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Pandemic takes the shine off temple and Bharatanatyam jewelry for Vadasery craftsmen

The jewelry makers, for whom the puja season is normally a busy time, have been left with no work

The September-January interval is normally a busy one for temple and Bharatanatyam jewelry makers of Vadasery, in Kanniyakumari district. Beginning with the puja season, their palms are full until the tip of the music-and-dance season in Kerala and Chennai.

This 12 months, nevertheless, the grasp craftsmen are dealing with a double whammy, with the lockdown and a steep hike within the costs of gold and silver.

“During a traditional puja season, I’m showered with orders from Kerala, the United States and different locations, as jewelry for Bharatanatyam is part of the salangai pooja carried out by the dancers. I might battle to finish the orders in time. Now, nevertheless, I’m left with no work,” lamented M. Muthusivam, a winner of the State authorities’s award. His father Manikkam is a national-award winner.

As many as 40 households in Vadasery are historically concerned in making temple and Bharatanatyam jewelry. They have been given the Geographical-Indication (GI) mark by the Geographical Indications Registry.

Hit by lockdown

Known as Vadasery maalai, the merchandise are in demand throughout the nation and overseas. Non-resident Indians who go to Chennai for the arangetram of their daughters throughout the December season purchase jewelry from them.

But the lockdown has pressured a lot of them to eke out a livelihood by taking on menial jobs.

“In the first two months [of the lockdown] I was able to pay salaries to the workers from my pocket. Diminishing orders made it impossible for me to pay them and they have taken up jobs such as white washing and carpentry,” mentioned S. Muthusamy, one other craftsman.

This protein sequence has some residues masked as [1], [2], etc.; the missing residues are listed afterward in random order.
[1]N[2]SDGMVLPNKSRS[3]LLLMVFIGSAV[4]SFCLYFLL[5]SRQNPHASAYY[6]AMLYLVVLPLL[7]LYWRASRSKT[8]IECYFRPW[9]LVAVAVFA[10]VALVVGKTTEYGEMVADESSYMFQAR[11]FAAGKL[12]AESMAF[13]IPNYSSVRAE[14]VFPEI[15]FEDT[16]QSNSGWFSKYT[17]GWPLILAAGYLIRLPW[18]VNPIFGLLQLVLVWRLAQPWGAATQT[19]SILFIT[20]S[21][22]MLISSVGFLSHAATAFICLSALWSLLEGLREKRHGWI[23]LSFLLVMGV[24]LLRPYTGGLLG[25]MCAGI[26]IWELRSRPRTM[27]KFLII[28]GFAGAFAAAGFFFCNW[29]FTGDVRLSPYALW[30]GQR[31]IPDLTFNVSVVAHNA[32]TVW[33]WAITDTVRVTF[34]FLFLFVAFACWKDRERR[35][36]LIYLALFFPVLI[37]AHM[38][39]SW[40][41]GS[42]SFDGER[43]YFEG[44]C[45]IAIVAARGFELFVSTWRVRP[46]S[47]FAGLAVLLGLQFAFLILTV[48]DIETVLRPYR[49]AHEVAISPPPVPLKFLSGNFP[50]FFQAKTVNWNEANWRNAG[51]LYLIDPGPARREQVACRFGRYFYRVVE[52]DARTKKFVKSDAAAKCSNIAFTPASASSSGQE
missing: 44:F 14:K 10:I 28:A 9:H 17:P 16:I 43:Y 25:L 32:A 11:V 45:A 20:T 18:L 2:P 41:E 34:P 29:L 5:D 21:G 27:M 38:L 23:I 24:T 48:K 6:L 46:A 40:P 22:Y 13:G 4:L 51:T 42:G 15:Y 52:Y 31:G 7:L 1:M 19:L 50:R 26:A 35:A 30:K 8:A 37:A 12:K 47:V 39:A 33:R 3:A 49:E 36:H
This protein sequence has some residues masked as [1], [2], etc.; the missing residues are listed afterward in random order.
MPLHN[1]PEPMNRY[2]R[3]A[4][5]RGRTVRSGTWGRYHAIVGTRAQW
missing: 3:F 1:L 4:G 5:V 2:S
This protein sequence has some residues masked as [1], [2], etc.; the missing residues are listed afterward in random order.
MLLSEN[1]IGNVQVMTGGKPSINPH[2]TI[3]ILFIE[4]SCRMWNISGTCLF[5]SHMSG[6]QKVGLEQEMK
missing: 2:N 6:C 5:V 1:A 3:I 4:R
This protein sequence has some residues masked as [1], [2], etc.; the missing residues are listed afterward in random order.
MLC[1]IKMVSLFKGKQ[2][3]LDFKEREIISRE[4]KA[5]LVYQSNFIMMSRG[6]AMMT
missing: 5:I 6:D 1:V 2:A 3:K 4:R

He has, up to now, made jewelry for the ISKCON temple in Bengaluru and Devanathaswamy temple in Thiruvananthapuram.

Making temple jewelry is a singular craft. The jewelry is made from 75% silver and 25% gold. First, they make moulds in silver, and fill it with wax for fixing semi-precious stones and small leaves made from gold. Precious stones are used for the ornaments. One facet of the jewelry is gold-plated to present them a final touch.

“A gram of gold costs ₹3,800. Since we get gold in the form of small leaves, the price goes up to ₹5,500. People who enquire about the jewellery do not place orders since the price has gone up,” mentioned Mr. Muthusivam.

S. Ramachandran, who has made jewelry for dancers like Padma Subramaniam and Chitra Visweswaran, mentioned he had not acquired even a single order within the present season.

“A set of ornaments for a Bharatanatyam dancer costs ₹1.20 lakh. Many of them opt for imitations as they can buy a set for ₹20,000. If the situation continues, it will be difficult for us to sustain work,” mentioned Mr. Ramachandran, requesting the federal government to obtain their merchandise via Poompuhar.

Faced with uncertainty, Mr. Muthusivam has requested his two sons — each engineering graduates — to not enter the household occupation. “How can I encourage them to take up my profession? I do not want them to suffer like me,” he mentioned.

Mr. Muthsamy mentioned he was planning to ask his cousin Thangavel to deal with a distinct job. “I do not want a loan or money; just a market for my products. Let the government arrange it through Poompuhar,” he mentioned.

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